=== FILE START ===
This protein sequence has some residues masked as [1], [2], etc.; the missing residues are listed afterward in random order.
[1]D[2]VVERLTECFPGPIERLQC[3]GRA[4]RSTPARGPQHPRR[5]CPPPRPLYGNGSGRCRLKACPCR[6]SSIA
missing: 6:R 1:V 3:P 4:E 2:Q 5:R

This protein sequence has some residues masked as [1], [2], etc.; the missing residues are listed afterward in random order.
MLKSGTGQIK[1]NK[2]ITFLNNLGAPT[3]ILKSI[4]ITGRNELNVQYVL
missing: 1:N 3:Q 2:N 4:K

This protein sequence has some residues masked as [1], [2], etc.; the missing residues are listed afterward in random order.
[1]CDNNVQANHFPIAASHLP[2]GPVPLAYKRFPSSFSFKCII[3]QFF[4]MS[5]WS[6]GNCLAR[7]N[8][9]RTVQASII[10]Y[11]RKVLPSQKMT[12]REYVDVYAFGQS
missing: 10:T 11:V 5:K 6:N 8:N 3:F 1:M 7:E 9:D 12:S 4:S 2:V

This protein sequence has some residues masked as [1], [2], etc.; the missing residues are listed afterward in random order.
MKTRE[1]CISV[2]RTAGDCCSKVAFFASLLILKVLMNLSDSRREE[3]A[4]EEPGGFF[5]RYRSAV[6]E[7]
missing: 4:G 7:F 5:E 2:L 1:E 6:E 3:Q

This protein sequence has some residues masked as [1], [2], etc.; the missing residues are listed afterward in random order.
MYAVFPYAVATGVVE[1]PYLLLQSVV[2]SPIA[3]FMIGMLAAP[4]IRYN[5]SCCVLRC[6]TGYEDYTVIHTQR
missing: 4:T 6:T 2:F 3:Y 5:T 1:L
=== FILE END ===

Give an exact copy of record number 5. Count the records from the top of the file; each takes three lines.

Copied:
This protein sequence has some residues masked as [1], [2], etc.; the missing residues are listed afterward in random order.
MYAVFPYAVATGVVE[1]PYLLLQSVV[2]SPIA[3]FMIGMLAAP[4]IRYN[5]SCCVLRC[6]TGYEDYTVIHTQR
missing: 4:T 6:T 2:F 3:Y 5:T 1:L